Parenting: teens

Why cyberbullying is so hard on teenagers, and what Hong Kong parents can do

Keeping online bullies at bay

PUBLISHED : Tuesday, 14 April, 2015, 6:05am
UPDATED : Wednesday, 22 April, 2015, 1:17pm

According to EU Kids Online, a poll conducted in 2013 in Britain, 5.43 million teenagers have experienced cyberbullying on social networks such as Facebook, and Twitter. What can we learn from the stories of cyberbullying at that led to seven suicides since the website launched in 2010? How can we protect our teenagers from falling victim or becoming the bully now we know males and females are equally likely to be attacked online by close friends as well as strangers?

Research in Britain has shown that seven out of 10 young people reported cyberbullying and 20 per cent of them are experiencing it in extreme form daily.

The latest research tells us that bullies choose to bully not necessarily out of insecurity or self-loathing as previously believed but because they think they can get away with it and to elevate their social status. Research also has shown that most teenage bullies are mirroring what they observe in their immediate environments.

If mirroring and the thirst for power are the main causes of cyberbullying, could it be intensified by the media? As Dr Cheryl Dellasega and Dr Charisse Nixon suggest in their book Girl Wars: 12 Strategies That Will End Female Bullying, "Role models for today's teens are not powerful women who have succeeded because of their persistence and kindness to others, but rather superstar singers acting like sexy schoolgirls and movie stars firing machine guns or using martial arts on opponents while wearing skintight jumpsuits."

From my clinical experience working with teenagers going through parents' divorce or bereavement, it might appear they are angry and passing the buck to a targeted victim, but when I dig deeper, often the bullying behaviour is to cover up hurt and fear. To keep vulnerable feelings at bay, they pick on those they are jealous of.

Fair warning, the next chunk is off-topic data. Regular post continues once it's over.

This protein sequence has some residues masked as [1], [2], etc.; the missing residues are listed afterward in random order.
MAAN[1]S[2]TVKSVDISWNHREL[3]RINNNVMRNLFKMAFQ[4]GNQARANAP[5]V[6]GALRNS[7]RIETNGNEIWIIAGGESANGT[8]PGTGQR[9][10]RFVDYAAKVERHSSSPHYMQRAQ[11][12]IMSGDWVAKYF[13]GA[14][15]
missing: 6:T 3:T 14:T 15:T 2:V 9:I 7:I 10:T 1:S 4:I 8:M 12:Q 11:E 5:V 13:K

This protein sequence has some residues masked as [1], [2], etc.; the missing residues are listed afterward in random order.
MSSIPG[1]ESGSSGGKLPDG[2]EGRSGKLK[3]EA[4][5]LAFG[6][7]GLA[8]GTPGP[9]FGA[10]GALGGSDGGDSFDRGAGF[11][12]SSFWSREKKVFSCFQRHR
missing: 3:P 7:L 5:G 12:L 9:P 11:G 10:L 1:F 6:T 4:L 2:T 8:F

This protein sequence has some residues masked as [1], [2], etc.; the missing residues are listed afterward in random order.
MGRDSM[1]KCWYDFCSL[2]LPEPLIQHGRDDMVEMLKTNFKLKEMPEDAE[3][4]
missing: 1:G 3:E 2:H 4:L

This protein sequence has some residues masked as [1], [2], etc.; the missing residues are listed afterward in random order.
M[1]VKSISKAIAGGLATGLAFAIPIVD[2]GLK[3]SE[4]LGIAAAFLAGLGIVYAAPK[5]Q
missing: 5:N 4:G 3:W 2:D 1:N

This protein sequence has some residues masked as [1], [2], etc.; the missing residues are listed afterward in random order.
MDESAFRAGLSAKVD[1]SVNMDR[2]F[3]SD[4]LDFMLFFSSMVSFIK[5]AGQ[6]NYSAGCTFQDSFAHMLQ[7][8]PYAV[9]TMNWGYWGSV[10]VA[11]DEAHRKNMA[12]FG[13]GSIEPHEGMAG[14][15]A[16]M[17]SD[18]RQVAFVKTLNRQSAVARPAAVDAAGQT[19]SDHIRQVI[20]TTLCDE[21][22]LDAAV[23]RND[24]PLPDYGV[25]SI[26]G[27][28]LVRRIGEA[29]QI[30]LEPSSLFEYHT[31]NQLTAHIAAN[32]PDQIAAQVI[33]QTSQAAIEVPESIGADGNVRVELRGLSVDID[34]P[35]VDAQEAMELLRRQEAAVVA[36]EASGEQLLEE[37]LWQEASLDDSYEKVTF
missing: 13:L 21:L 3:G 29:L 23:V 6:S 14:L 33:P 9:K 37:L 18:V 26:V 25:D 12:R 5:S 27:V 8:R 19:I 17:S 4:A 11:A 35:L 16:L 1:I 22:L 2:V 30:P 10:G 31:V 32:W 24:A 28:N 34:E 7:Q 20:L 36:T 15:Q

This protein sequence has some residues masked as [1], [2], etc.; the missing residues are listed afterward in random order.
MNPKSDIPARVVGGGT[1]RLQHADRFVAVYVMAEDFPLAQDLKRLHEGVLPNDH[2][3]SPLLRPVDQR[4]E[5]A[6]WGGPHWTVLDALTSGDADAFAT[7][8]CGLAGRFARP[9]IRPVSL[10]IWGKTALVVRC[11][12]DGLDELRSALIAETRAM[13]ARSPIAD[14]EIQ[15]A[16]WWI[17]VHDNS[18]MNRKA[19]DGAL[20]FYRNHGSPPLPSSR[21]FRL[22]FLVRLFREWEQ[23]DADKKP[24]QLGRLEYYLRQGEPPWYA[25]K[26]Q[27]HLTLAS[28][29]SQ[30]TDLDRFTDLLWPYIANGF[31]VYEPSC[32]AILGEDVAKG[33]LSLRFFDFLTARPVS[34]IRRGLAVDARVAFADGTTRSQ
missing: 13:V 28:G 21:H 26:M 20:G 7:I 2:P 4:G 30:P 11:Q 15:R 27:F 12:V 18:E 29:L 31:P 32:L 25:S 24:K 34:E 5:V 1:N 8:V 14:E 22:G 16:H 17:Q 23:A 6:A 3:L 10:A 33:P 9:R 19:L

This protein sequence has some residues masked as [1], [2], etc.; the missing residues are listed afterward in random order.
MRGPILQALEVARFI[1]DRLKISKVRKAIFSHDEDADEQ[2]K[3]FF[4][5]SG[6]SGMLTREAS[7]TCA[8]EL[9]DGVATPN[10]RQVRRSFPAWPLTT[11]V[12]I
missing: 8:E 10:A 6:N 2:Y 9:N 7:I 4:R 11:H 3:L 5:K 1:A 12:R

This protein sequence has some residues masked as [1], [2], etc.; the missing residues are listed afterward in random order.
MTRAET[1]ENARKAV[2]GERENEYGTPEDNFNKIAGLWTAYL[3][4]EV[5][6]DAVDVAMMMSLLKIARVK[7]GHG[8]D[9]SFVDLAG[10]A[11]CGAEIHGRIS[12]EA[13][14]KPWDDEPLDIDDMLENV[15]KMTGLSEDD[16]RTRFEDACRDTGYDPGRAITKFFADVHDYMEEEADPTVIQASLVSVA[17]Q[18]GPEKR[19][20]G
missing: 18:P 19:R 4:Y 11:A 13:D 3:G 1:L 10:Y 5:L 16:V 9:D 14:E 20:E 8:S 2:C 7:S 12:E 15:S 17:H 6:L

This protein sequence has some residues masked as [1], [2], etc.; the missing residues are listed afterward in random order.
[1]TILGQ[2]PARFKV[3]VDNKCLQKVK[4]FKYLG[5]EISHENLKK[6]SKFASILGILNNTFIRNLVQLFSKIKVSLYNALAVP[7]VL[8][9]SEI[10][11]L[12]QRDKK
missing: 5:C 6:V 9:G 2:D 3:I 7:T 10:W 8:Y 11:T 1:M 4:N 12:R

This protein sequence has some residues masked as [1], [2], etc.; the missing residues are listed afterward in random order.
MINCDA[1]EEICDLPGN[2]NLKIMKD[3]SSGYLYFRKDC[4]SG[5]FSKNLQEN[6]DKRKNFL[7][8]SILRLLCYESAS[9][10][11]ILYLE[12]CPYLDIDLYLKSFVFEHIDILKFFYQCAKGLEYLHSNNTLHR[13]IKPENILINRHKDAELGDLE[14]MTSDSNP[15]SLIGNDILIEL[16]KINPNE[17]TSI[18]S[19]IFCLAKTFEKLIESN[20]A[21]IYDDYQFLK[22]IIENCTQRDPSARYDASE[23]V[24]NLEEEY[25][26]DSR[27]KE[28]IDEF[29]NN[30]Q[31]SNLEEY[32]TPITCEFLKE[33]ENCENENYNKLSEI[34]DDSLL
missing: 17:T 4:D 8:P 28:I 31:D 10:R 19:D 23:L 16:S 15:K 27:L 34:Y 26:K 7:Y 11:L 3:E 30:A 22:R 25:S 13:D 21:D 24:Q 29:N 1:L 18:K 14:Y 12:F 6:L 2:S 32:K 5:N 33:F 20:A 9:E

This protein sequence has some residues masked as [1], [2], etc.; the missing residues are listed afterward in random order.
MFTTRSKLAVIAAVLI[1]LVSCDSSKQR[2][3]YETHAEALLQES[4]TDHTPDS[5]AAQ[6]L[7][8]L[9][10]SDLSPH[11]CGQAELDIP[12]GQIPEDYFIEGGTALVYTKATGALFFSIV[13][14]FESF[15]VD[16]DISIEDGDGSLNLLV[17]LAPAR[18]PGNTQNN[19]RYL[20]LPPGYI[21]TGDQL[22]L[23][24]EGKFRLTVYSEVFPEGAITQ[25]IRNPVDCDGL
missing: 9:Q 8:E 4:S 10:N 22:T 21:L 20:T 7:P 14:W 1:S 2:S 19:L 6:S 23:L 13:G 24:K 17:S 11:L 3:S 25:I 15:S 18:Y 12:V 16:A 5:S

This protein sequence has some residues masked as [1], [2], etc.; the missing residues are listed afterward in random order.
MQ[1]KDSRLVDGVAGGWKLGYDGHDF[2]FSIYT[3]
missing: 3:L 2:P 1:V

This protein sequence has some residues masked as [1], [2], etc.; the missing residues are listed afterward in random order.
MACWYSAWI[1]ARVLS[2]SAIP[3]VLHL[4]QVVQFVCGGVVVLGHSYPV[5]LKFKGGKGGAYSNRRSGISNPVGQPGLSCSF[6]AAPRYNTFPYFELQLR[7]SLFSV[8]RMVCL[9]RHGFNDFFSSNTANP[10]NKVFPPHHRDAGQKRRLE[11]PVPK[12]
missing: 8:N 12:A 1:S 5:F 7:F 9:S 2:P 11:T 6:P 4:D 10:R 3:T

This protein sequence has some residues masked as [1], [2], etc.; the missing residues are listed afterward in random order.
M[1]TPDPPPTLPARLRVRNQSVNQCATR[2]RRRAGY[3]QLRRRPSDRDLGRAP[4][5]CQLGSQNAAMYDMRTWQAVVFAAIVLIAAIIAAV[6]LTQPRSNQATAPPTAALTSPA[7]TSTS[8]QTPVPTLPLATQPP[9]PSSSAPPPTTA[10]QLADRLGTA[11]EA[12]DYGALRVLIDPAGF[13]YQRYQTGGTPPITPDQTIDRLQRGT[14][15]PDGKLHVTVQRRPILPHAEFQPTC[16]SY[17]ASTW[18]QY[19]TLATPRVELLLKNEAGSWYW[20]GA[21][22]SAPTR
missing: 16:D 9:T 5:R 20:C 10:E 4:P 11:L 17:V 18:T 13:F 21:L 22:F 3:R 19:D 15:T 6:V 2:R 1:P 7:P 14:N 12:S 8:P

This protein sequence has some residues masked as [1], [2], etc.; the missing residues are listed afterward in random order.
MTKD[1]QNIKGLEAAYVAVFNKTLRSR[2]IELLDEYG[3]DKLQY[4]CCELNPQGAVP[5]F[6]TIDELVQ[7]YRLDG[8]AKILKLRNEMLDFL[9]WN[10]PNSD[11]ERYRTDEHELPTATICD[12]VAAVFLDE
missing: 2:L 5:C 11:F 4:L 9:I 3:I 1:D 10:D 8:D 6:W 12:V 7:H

It is known that females are more likely to engage in emotional bullying, and the instantaneous and spontaneous nature of social media provides the best platform for spreading hurtful comments, exclusion, terrorising, forming cliques, name calling and ridiculing. When confronted, bullies often discredit the emotions of the victims, labelling them as weak or oversensitive.

Recently, I have been getting more distress calls related to Facebook bullying. Researcher Nicki Crick coined the term "relational aggression" to describe the dynamic of how a bully uses relationships to harm a targeted victim systematically and subtly over a period of time.

What makes cyberbullying harder on teenagers is that they can no longer find solace at home. Their sense of self can be erased by the vicious rumours, cruel words and social exclusion blinking on their device.

There is no one magic way to deal with cyberbullying, but prevention and education are always best. Parents can build a child's social and emotional resilience at home, explain what constitutes cyberbullying and recognise from a young age the difference between bullying and tattling on someone. If you suspect that your child/teen might be the bully, talk to a professional or the school.

When it comes to coping with bullying, a prescriptive approach is best, as different situations will call for a different course of action. It is best to equip them with options so they can handle not only bullying but life's challenges and hardships.

It is important to remind our children that if they become victims, they are not alone.

We also need to let our teenagers know when to get help from trusted adults or turn to authorities when cyberbullying becomes serious and progresses to harassment or suggestions of physical aggression. Educate your children on how to report bullying to the website where it took place and school administrators.

Lora Lee is a registered psychologist and parenting counsellor working in private practice as an adjunct to her work at St John's Counselling